Jeffrey Epstein’s estate agrees to pay Virgin Islands more than $105 million to settle civil lawsuit

Jeffrey Epstein’s estate has agreed to pay the US Virgin Islands more than $105 million to settle a lawsuit alleging he used the territory as the base of a sprawling sex-trafficking operation.

The lawsuit settles nearly three years after Denise N. George, the US territory’s attorney general, sued Epstein, a New York financier who committed suicide in 2019 while awaiting trial on sex trafficking charges.

“This agreement restores the faith of the people of the Virgin Islands that their laws will be enforced, without fear or favor, against those who violate them,” George said in a statement Wednesday. “We are sending a clear message that the Virgin Islands will not serve as a haven for human trafficking.”

Daniel Weiner, an attorney for the estate, said the settlement does not include any admission of liability or fault and that the co-executors deny any allegations of wrongdoing.

“The co-executors ultimately concluded that the settlement is in the best interest of the estate, including its creditors and plaintiffs, to avoid the time, expense and uncertainties inherent in lengthy litigation,” Weiner said. “The settlement is consistent with the co-executors’ stated intent and practice since their appointments to those roles: to resolve claims related to any wrongdoing by Jeffrey Epstein in a manner that is sensitive to those who suffered harm.”

Under the terms of the agreement, Epstein’s estate will pay the Virgin Islands $105 million in cash, as well as half of the proceeds from the sale of Little Saint James, one of two private islands owned by Epstein, the office said. George in a statement. The estate has also agreed to pay $450,000 to repair environmental damage around Great Saint James, the other island owned by Epstein.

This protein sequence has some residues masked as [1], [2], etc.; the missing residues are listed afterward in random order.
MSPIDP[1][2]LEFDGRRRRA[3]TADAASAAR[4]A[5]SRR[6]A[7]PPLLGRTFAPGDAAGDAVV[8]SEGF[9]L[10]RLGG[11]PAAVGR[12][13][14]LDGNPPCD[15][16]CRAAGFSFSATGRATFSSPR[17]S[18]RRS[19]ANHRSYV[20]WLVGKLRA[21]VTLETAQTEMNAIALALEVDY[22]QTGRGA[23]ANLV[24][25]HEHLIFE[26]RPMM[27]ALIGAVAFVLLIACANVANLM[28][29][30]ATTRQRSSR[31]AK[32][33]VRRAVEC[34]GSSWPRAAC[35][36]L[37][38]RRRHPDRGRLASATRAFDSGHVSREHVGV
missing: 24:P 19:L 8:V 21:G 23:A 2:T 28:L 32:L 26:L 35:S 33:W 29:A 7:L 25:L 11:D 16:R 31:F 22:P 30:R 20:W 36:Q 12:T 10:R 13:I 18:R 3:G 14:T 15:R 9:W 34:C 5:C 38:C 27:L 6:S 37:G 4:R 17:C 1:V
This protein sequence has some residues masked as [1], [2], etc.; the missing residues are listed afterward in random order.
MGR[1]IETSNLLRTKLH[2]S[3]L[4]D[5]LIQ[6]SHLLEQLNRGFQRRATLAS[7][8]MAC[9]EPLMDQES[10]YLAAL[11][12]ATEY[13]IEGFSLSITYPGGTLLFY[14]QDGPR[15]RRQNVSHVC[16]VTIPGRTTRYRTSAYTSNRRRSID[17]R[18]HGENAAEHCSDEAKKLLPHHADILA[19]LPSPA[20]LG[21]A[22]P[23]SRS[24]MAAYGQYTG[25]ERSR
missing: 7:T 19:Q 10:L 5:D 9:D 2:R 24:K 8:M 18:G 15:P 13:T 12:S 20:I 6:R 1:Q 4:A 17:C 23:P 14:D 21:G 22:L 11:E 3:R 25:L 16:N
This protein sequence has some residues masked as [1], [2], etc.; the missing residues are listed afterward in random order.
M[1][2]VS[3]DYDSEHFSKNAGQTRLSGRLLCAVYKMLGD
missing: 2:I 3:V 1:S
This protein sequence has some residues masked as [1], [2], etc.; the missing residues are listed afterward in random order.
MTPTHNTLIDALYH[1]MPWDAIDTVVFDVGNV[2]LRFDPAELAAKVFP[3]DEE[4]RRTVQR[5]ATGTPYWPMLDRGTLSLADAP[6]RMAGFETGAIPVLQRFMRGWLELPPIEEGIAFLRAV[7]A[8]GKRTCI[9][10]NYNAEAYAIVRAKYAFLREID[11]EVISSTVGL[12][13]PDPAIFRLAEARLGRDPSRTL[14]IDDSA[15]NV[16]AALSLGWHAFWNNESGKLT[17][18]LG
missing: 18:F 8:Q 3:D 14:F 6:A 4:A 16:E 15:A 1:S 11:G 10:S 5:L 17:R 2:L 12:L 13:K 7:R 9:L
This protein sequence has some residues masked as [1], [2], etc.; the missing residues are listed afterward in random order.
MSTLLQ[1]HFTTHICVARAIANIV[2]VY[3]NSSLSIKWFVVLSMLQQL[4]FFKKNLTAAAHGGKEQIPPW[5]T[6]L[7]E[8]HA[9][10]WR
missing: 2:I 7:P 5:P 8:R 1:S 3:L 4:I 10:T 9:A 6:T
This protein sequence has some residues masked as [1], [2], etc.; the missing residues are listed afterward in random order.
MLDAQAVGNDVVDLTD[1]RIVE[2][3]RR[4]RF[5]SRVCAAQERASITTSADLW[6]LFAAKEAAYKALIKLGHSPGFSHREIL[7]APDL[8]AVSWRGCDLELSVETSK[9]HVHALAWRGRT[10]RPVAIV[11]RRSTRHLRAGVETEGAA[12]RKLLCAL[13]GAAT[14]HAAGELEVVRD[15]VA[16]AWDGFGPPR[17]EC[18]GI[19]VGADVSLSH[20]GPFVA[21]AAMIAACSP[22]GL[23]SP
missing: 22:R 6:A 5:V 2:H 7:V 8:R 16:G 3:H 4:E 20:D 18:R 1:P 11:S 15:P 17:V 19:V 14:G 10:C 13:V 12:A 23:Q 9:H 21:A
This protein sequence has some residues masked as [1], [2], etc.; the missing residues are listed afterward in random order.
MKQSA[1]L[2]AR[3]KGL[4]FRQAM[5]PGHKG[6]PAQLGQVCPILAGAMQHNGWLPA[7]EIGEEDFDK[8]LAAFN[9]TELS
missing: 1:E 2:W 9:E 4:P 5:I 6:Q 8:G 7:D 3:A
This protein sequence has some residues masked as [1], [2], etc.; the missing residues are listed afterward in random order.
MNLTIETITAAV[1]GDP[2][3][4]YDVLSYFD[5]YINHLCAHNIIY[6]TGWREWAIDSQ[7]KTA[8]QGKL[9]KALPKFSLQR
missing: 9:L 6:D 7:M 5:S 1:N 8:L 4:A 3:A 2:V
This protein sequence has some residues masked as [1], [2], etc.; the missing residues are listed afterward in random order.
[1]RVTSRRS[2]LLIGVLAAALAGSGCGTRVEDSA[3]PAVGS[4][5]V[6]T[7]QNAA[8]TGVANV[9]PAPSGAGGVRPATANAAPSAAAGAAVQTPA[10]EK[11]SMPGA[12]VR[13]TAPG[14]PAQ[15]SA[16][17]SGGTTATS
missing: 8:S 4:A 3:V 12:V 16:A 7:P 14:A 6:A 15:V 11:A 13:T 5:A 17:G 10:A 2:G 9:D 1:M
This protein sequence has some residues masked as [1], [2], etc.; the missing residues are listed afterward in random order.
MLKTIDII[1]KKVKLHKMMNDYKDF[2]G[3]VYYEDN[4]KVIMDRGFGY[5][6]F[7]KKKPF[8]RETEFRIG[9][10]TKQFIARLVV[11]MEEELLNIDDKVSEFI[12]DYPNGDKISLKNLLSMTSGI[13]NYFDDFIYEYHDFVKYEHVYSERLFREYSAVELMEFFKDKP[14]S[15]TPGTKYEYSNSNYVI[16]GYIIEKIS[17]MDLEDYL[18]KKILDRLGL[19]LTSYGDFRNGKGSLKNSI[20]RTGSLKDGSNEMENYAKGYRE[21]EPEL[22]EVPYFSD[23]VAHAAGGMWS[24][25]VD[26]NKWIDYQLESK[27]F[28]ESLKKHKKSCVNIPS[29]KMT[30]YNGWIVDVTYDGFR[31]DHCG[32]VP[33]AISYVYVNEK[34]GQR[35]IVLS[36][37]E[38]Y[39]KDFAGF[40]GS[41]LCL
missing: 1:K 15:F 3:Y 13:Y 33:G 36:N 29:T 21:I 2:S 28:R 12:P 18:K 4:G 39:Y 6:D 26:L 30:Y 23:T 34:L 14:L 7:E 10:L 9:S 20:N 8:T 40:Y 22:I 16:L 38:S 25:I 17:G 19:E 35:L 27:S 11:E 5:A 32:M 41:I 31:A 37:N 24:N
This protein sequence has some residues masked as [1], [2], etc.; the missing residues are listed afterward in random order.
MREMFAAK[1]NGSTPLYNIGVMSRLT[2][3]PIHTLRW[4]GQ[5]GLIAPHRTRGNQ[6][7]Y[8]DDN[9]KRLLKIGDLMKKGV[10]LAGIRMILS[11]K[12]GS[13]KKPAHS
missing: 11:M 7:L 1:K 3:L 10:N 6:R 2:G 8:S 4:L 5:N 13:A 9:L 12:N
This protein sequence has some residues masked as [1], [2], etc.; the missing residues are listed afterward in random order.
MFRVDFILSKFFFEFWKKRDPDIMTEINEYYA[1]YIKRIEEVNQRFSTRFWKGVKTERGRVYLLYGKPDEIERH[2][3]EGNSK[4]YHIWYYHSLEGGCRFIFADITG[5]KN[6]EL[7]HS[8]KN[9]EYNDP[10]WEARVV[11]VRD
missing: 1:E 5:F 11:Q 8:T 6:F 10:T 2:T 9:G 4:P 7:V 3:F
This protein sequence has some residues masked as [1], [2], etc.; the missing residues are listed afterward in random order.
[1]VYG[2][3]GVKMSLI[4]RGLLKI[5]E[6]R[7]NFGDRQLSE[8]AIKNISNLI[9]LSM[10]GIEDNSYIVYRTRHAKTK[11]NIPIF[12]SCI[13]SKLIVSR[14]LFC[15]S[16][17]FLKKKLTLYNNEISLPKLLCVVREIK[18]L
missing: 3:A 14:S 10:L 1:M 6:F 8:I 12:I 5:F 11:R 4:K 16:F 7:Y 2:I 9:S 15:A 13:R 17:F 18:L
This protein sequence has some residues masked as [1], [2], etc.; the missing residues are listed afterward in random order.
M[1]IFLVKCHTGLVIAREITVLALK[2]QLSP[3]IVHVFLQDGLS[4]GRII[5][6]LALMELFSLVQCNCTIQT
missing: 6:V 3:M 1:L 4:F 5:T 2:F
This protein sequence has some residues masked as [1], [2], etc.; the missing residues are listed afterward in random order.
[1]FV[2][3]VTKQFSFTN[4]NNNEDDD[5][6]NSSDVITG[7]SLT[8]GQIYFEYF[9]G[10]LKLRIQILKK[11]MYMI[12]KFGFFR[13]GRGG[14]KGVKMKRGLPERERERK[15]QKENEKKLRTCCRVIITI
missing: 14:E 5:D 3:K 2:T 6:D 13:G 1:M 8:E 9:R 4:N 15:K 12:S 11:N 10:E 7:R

Jeffrey Epstein’s estate in Little Saint James in the US Virgin Islands.Emily Michot / Miami Herald/Tribune News Service via Getty Images file

The lawsuit, filed in January 2020, alleges Epstein created a network of companies and conspired with others to help him carry out and conceal the alleged sex trafficking scheme. The so-called Epstein Enterprise transported dozens of women and girls as young as 12 to its property in Little Saint James, where they were forced to engage in sexual acts, according to the lawsuit.

“Epstein engaged in a pattern and practice of trafficking and abuse of young women and girls on this private and secluded island of Little St. James, where Epstein and his associates were able to prevent Virgin Island and federal law enforcement from detecting his illegal activity and prevent these young women and underage girls from freely coming out and escaping abuse,” the lawsuit says.

Epstein, who was found hanged at the Manhattan Metropolitan Correctional Center in August 2019, was previously indicted by New York prosecutors on sex trafficking and conspiracy charges. He faced up to 45 years in prison if he was found guilty.

Prosecutors in that case said Epstein, who was 66 at the time of his death, sexually abused dozens of underage girls at his properties in New York and Florida in the early 2000s. He was also accused of paying many of his victims to recruit others, allowing him to build a vast network of women to exploit.

Epstein bought Little Saint James, across from St. Thomas, for $7.95 million in 1998, NBC News reported. He went on to build a sprawling property with a 24,000-square-foot private residence, two pools, a spa and a blue-striped structure that drew intense scrutiny online.